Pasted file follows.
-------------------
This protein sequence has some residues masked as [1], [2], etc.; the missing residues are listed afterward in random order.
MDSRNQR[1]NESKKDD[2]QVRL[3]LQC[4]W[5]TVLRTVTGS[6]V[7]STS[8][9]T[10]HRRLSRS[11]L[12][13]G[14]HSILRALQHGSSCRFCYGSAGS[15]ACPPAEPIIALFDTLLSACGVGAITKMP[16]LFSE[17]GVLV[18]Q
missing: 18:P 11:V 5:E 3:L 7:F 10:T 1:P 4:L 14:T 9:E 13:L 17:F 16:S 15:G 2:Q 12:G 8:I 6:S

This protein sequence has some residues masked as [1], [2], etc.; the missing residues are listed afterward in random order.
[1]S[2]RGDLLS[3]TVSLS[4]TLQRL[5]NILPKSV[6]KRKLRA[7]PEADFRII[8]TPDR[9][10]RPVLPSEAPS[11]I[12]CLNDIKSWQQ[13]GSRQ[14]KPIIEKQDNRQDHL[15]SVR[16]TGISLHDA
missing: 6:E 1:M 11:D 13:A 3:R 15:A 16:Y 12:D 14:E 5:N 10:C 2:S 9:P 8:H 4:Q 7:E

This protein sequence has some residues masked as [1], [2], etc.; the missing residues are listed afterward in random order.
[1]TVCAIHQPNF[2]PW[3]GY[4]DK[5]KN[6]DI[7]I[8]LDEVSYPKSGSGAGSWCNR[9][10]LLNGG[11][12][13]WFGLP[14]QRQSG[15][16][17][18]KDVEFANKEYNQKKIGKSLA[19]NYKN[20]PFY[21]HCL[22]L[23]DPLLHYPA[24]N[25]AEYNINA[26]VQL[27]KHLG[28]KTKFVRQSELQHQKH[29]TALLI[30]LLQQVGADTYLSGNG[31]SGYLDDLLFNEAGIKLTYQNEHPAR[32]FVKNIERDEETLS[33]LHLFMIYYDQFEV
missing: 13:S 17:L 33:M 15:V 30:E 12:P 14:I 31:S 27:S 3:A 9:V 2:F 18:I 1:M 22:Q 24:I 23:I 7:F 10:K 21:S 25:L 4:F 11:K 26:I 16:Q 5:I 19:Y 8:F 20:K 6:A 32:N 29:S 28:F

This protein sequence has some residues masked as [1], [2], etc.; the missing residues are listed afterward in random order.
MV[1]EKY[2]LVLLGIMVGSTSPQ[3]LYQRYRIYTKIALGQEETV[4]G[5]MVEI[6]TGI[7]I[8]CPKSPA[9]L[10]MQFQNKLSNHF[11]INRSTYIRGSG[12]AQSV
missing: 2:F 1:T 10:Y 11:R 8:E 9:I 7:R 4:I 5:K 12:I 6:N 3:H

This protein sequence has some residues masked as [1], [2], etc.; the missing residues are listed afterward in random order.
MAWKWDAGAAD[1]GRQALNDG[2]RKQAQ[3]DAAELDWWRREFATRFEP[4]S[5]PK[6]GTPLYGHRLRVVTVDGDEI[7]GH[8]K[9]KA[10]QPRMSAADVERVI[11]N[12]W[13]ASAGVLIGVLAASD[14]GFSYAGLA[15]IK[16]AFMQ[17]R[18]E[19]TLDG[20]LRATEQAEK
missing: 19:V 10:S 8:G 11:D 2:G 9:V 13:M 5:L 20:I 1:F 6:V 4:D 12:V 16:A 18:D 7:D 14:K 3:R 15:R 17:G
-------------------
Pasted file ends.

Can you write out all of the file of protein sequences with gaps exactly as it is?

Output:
This protein sequence has some residues masked as [1], [2], etc.; the missing residues are listed afterward in random order.
MDSRNQR[1]NESKKDD[2]QVRL[3]LQC[4]W[5]TVLRTVTGS[6]V[7]STS[8][9]T[10]HRRLSRS[11]L[12][13]G[14]HSILRALQHGSSCRFCYGSAGS[15]ACPPAEPIIALFDTLLSACGVGAITKMP[16]LFSE[17]GVLV[18]Q
missing: 18:P 11:V 5:E 3:L 7:F 10:T 1:P 4:L 14:T 9:E 13:L 17:F 16:S 15:G 2:Q 12:G 8:I 6:S

This protein sequence has some residues masked as [1], [2], etc.; the missing residues are listed afterward in random order.
[1]S[2]RGDLLS[3]TVSLS[4]TLQRL[5]NILPKSV[6]KRKLRA[7]PEADFRII[8]TPDR[9][10]RPVLPSEAPS[11]I[12]CLNDIKSWQQ[13]GSRQ[14]KPIIEKQDNRQDHL[15]SVR[16]TGISLHDA
missing: 6:E 1:M 11:D 13:A 3:R 15:A 16:Y 12:D 14:E 5:N 10:C 2:S 9:P 8:H 4:Q 7:E

This protein sequence has some residues masked as [1], [2], etc.; the missing residues are listed afterward in random order.
[1]TVCAIHQPNF[2]PW[3]GY[4]DK[5]KN[6]DI[7]I[8]LDEVSYPKSGSGAGSWCNR[9][10]LLNGG[11][12][13]WFGLP[14]QRQSG[15][16][17][18]KDVEFANKEYNQKKIGKSLA[19]NYKN[20]PFY[21]HCL[22]L[23]DPLLHYPA[24]N[25]AEYNINA[26]VQL[27]KHLG[28]KTKFVRQSELQHQKH[29]TALLI[30]LLQQVGADTYLSGNG[31]SGYLDDLLFNEAGIKLTYQNEHPAR[32]FVKNIERDEETLS[33]LHLFMIYYDQFEV
missing: 13:S 17:L 33:M 15:V 30:E 12:P 14:I 31:S 27:S 3:A 9:V 2:F 18:I 1:M 22:Q 24:I 23:I 7:F 10:K 21:S 25:L 4:F 11:K 26:I 16:Q 5:I 19:Y 8:F 20:K 6:A 32:N 29:S 28:F

This protein sequence has some residues masked as [1], [2], etc.; the missing residues are listed afterward in random order.
MV[1]EKY[2]LVLLGIMVGSTSPQ[3]LYQRYRIYTKIALGQEETV[4]G[5]MVEI[6]TGI[7]I[8]CPKSPA[9]L[10]MQFQNKLSNHF[11]INRSTYIRGSG[12]AQSV
missing: 2:F 1:T 10:Y 11:R 8:E 9:I 7:R 4:I 5:K 12:I 6:N 3:H

This protein sequence has some residues masked as [1], [2], etc.; the missing residues are listed afterward in random order.
MAWKWDAGAAD[1]GRQALNDG[2]RKQAQ[3]DAAELDWWRREFATRFEP[4]S[5]PK[6]GTPLYGHRLRVVTVDGDEI[7]GH[8]K[9]KA[10]QPRMSAADVERVI[11]N[12]W[13]ASAGVLIGVLAASD[14]GFSYAGLA[15]IK[16]AFMQ[17]R[18]E[19]TLDG[20]LRATEQAEK
missing: 19:V 10:S 8:G 11:D 2:G 9:V 13:M 5:L 20:I 1:F 6:V 4:D 12:V 16:A 18:D 7:D 14:K 3:R 15:R 17:G